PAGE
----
To listen to the webinar recording and view the presentation slides, please click here.

The objective of the strategy is to tear down the regulatory obstacles to doing business online, and it will pose potential major challenges as well as opportunities for almost every company doing business in the EU. According to the European Commission the reforms could add €415bn per year to the European economy. The strategy is built on three pillars:

  1. better access for consumers and businesses to digital goods and services across Europe;
  2. creating the right conditions and a level playing field for digital networks and innovative services to flourish;
  3. maximising the growth potential of the digital economy.

In this webinar, Ignasi Guardans, Brussels Partner and former member of the European Parliament, presented the strategy as a whole, with a focus on some of its most challenging aspects in areas such as media law and copyright reform in the European Union.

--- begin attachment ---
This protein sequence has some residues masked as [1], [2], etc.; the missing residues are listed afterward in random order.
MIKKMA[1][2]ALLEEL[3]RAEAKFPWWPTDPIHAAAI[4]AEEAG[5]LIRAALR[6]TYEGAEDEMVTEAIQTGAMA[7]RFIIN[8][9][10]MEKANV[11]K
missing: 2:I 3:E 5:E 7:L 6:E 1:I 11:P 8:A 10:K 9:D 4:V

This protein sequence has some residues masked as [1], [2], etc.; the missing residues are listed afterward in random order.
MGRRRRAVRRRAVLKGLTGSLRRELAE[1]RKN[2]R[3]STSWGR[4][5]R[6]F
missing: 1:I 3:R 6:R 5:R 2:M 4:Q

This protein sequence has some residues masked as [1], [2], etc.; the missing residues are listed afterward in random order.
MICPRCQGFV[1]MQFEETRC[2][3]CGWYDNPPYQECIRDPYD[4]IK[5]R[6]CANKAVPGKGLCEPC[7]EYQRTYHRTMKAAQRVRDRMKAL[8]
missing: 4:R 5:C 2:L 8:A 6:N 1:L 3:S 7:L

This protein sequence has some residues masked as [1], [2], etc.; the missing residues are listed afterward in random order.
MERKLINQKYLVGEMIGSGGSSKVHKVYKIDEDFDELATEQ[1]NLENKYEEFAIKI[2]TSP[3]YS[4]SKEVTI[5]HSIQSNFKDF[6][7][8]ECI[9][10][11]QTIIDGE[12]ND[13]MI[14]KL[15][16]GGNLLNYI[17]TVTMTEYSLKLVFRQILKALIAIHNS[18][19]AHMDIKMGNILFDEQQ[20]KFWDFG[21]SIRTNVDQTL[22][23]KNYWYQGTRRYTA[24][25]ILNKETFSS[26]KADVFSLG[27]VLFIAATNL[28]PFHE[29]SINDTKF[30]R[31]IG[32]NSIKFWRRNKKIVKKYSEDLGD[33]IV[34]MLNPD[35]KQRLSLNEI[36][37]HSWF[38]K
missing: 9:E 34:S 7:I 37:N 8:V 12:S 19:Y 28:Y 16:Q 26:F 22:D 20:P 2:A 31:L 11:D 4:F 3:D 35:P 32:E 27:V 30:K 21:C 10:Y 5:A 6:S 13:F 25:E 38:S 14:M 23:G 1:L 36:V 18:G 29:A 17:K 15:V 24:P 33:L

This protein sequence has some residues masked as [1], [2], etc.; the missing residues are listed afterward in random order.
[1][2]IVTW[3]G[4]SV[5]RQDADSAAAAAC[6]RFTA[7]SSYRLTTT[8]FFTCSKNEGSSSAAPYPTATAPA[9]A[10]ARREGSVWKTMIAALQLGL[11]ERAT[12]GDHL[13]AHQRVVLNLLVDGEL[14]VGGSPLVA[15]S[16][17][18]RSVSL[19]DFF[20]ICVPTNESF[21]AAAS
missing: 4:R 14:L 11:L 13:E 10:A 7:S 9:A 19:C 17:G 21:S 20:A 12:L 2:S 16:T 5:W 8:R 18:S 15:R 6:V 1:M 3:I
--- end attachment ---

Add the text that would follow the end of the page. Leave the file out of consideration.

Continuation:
Etienne Drouard, Paris Partner and former public officer at the CNIL (French Data Protection Authority), presented the announced changes in the legal framework of e-commerce, data management and privacy.

Annette Mutschler-Siebert, Berlin Partner, presented the measures related to e-government, e-procurement and how they will impact businesses.

Webinar May 12: Update on EU’s Digital Single Market Strategy

What Does It Mean for Your Business?

K&L Gates will present a webinar on May 12 discussing the EU’s Digital Single Market strategy, which was released last week by the European Commission. The webinar is at 15:00 BST / 16:00 CEST / 10:00 EDT.  Register here to get log-in instructions.